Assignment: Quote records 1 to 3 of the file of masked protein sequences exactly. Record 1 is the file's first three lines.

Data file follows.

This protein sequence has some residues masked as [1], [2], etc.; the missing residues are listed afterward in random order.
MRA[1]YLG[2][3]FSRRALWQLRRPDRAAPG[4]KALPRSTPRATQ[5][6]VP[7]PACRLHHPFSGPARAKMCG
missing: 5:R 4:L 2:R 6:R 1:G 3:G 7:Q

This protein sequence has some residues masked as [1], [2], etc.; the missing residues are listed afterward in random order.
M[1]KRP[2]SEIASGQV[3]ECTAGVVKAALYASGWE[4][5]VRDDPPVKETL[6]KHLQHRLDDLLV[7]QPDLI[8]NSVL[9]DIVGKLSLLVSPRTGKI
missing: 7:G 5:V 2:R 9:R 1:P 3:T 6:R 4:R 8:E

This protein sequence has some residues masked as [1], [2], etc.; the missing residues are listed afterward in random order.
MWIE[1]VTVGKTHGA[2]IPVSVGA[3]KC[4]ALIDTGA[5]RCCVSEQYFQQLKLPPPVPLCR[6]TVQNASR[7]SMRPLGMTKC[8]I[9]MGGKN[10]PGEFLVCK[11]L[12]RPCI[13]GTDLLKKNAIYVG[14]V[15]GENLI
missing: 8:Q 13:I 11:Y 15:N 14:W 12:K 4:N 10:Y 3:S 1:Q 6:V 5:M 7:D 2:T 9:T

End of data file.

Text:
This protein sequence has some residues masked as [1], [2], etc.; the missing residues are listed afterward in random order.
MRA[1]YLG[2][3]FSRRALWQLRRPDRAAPG[4]KALPRSTPRATQ[5][6]VP[7]PACRLHHPFSGPARAKMCG
missing: 5:R 4:L 2:R 6:R 1:G 3:G 7:Q

This protein sequence has some residues masked as [1], [2], etc.; the missing residues are listed afterward in random order.
M[1]KRP[2]SEIASGQV[3]ECTAGVVKAALYASGWE[4][5]VRDDPPVKETL[6]KHLQHRLDDLLV[7]QPDLI[8]NSVL[9]DIVGKLSLLVSPRTGKI
missing: 7:G 5:V 2:R 9:R 1:P 3:T 6:R 4:R 8:E

This protein sequence has some residues masked as [1], [2], etc.; the missing residues are listed afterward in random order.
MWIE[1]VTVGKTHGA[2]IPVSVGA[3]KC[4]ALIDTGA[5]RCCVSEQYFQQLKLPPPVPLCR[6]TVQNASR[7]SMRPLGMTKC[8]I[9]MGGKN[10]PGEFLVCK[11]L[12]RPCI[13]GTDLLKKNAIYVG[14]V[15]GENLI
missing: 8:Q 13:I 11:Y 15:N 14:W 12:K 4:N 10:Y 3:S 1:Q 6:V 5:M 7:D 2:T 9:T